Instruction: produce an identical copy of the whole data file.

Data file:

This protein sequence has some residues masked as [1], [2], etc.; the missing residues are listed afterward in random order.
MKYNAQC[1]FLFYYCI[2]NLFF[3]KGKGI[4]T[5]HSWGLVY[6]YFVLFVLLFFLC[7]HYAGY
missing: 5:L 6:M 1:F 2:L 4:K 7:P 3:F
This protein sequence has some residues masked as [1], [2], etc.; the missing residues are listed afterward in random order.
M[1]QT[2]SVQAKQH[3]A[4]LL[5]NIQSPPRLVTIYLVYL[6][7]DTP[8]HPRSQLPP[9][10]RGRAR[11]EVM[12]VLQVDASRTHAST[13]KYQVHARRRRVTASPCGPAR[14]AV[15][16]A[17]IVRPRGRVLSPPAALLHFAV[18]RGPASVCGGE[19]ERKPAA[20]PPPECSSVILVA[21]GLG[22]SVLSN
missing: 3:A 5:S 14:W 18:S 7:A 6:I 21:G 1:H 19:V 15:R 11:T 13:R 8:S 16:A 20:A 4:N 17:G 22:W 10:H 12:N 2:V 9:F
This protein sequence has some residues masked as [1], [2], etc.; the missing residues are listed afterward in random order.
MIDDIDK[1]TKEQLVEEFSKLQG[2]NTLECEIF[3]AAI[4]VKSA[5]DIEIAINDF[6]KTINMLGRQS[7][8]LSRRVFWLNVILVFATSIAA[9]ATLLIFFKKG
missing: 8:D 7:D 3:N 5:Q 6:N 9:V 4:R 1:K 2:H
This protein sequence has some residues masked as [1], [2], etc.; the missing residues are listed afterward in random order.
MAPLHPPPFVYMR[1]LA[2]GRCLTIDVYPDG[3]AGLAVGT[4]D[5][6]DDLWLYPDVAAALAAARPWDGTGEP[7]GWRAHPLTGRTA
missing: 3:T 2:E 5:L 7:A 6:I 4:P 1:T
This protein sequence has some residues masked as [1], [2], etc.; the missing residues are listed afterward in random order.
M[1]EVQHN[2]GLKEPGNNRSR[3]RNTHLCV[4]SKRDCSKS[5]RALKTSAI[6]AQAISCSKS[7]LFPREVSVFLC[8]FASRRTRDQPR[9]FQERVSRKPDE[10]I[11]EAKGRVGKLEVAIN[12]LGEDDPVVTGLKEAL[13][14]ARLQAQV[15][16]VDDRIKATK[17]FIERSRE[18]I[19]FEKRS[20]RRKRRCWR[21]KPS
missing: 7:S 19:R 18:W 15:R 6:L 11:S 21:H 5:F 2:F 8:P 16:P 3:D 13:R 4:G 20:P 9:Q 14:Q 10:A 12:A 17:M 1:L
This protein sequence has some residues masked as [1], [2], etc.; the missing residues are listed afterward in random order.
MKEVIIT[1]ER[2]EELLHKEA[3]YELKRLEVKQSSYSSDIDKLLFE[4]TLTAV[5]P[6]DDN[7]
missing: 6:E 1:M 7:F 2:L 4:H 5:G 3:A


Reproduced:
This protein sequence has some residues masked as [1], [2], etc.; the missing residues are listed afterward in random order.
MKYNAQC[1]FLFYYCI[2]NLFF[3]KGKGI[4]T[5]HSWGLVY[6]YFVLFVLLFFLC[7]HYAGY
missing: 5:L 6:M 1:F 2:L 4:K 7:P 3:F
This protein sequence has some residues masked as [1], [2], etc.; the missing residues are listed afterward in random order.
M[1]QT[2]SVQAKQH[3]A[4]LL[5]NIQSPPRLVTIYLVYL[6][7]DTP[8]HPRSQLPP[9][10]RGRAR[11]EVM[12]VLQVDASRTHAST[13]KYQVHARRRRVTASPCGPAR[14]AV[15][16]A[17]IVRPRGRVLSPPAALLHFAV[18]RGPASVCGGE[19]ERKPAA[20]PPPECSSVILVA[21]GLG[22]SVLSN
missing: 3:A 5:S 14:W 18:S 7:A 6:I 21:G 1:H 19:V 15:R 11:T 13:R 8:S 16:A 20:A 4:N 17:G 22:W 10:H 12:N 2:V 9:F
This protein sequence has some residues masked as [1], [2], etc.; the missing residues are listed afterward in random order.
MIDDIDK[1]TKEQLVEEFSKLQG[2]NTLECEIF[3]AAI[4]VKSA[5]DIEIAINDF[6]KTINMLGRQS[7][8]LSRRVFWLNVILVFATSIAA[9]ATLLIFFKKG
missing: 8:D 7:D 3:N 5:Q 6:N 9:V 4:R 1:K 2:H
This protein sequence has some residues masked as [1], [2], etc.; the missing residues are listed afterward in random order.
MAPLHPPPFVYMR[1]LA[2]GRCLTIDVYPDG[3]AGLAVGT[4]D[5][6]DDLWLYPDVAAALAAARPWDGTGEP[7]GWRAHPLTGRTA
missing: 3:T 2:E 5:L 7:A 6:I 4:P 1:T
This protein sequence has some residues masked as [1], [2], etc.; the missing residues are listed afterward in random order.
M[1]EVQHN[2]GLKEPGNNRSR[3]RNTHLCV[4]SKRDCSKS[5]RALKTSAI[6]AQAISCSKS[7]LFPREVSVFLC[8]FASRRTRDQPR[9]FQERVSRKPDE[10]I[11]EAKGRVGKLEVAIN[12]LGEDDPVVTGLKEAL[13][14]ARLQAQV[15][16]VDDRIKATK[17]FIERSRE[18]I[19]FEKRS[20]RRKRRCWR[21]KPS
missing: 7:S 19:R 18:W 15:R 6:L 11:S 21:H 5:F 2:F 8:P 16:P 3:D 13:R 4:G 20:P 9:Q 14:Q 10:A 12:A 17:M 1:L
This protein sequence has some residues masked as [1], [2], etc.; the missing residues are listed afterward in random order.
MKEVIIT[1]ER[2]EELLHKEA[3]YELKRLEVKQSSYSSDIDKLLFE[4]TLTAV[5]P[6]DDN[7]
missing: 6:E 1:M 7:F 2:L 4:H 5:G 3:A